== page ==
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Text Version    RSS    Subscribe    Unsubscribe    Archive    Media Kit       Feb. 27, 2014


 

Senate president says no to nurses
Health News Florida
Don Gaetz, president of the Florida Senate, could present a formidable obstacle to passage of a bill that would increase the powers and independence of nurse practitioners. News Service of Florida, which recently interviewed Gaetz, reported he opposes a House bill that would give advanced-practice nurses more authority, including prescribing of controlled substances. The bill would also set up a pathway to independent practice, not supervised by physicians.
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Study: Regional anesthesia does not increase chance of falling
Outpatient Surgery Magazine
Could a study based on nearly 200,000 patient records topple the long-held belief that regional anesthesia makes patients more prone to falls in the first days after having knee replacement surgery? The popular thinking is that regional anesthesia for knee replacement may cause motor weakness, making patients more likely to fall when they're walking in the first days after surgery.
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For sciatic blocks, lower dose of local provides ample anesthesia
Anesthesiology News
Where 30 milliliters once stood as a standard dose, 10 milliliters now does the job. So concluded a recent study by Illinois researchers of sciatic nerve block in patients undergoing total knee arthroplasty, which found that although 2.5 and 5 milliliter doses of local anesthetic provided suboptimal analgesia, amounts between 10 and 30 milliliters were comparably effective when paired with ultrasound guidance.
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Adding epidural to anesthesia during prostatectomy may improve outcomes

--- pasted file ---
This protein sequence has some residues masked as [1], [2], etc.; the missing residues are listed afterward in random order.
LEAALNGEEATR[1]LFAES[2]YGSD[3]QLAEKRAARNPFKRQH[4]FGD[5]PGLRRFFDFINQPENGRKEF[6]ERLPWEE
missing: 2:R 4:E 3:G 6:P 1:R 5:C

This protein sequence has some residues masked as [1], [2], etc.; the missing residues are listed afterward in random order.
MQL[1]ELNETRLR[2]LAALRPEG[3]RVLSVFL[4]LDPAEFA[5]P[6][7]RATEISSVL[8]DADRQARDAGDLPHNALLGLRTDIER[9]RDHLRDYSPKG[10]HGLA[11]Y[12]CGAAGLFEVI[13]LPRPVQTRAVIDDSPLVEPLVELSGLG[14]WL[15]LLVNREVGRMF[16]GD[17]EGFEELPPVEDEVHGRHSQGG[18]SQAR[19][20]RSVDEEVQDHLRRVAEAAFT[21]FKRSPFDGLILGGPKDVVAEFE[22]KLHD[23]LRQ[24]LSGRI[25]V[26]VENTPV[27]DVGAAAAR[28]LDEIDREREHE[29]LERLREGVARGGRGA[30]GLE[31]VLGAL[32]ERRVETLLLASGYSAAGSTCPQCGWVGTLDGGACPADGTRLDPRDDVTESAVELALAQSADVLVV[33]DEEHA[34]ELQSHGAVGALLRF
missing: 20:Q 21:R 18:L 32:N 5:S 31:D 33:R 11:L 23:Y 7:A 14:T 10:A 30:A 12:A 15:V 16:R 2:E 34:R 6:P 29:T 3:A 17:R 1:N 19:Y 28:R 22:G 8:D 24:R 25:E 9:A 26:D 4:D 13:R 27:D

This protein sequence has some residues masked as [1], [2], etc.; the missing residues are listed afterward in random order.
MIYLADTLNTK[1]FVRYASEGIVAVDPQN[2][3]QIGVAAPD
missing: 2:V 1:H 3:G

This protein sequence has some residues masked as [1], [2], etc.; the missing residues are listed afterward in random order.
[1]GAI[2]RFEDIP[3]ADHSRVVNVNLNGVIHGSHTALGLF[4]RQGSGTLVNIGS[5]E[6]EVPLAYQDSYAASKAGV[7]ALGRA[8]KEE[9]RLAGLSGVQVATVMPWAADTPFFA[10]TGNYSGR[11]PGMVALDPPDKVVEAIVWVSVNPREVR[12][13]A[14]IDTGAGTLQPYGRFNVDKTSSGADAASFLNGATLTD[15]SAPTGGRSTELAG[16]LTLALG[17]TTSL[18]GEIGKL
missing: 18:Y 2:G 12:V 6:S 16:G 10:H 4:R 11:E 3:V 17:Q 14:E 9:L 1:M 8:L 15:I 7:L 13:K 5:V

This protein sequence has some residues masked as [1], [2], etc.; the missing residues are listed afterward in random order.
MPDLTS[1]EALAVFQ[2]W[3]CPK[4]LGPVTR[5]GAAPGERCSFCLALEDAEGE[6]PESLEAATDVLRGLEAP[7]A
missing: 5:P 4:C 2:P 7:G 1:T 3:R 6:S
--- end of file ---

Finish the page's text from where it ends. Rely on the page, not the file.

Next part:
OncLive
Long-term outcomes for patients with prostate cancer following radical prostatectomy were better when a spinal or epidural pain block was added to general anesthesia during the surgery, according to the results of a large, retrospective study published recently in the British Journal of Anaesthesia.
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Dose of oxytocin is associated with higher epidural drug consumption
Anesthesiology News
Women who receive higher doses of oxytocin during labor require greater amounts of epidural analgesics, suggesting augmented labor is more painful, new research indicates. Although previous studies support a correlation between augmented labor and pain using pain scores, the new study is the first to assess epidural consumption in this situation.
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Asking surgical team members to speak up increases time out success
Outpatient Surgery Magazine
Surgical teams do a much better job of complying with surgeon-led time outs when all members of the team are asked to say out loud that they understand and agree with what's being said. A recent study in the Joint Commission Journal on Quality and Patient Safety found that when each team member was required to speak up, time out completion improved from 54 percent to 97 percent.
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CT study shows anesthetic spread similar for high, low pressure injections
Anesthesiology News
The delivery of anesthesia should not be a high-pressure job — at least according to the findings of a small study presented at the 2013 annual meeting of the New York School of Regional Anesthesia. The study, conducted by Dr. Philippe Gautier, determined that the spread of injectate in the interscalene space was similar with an injection force of less than 15 psi or more than 20 psi. But high-pressure injections led to more patient complaints of discomfort and increased the risk for epidural spread, the researchers found.
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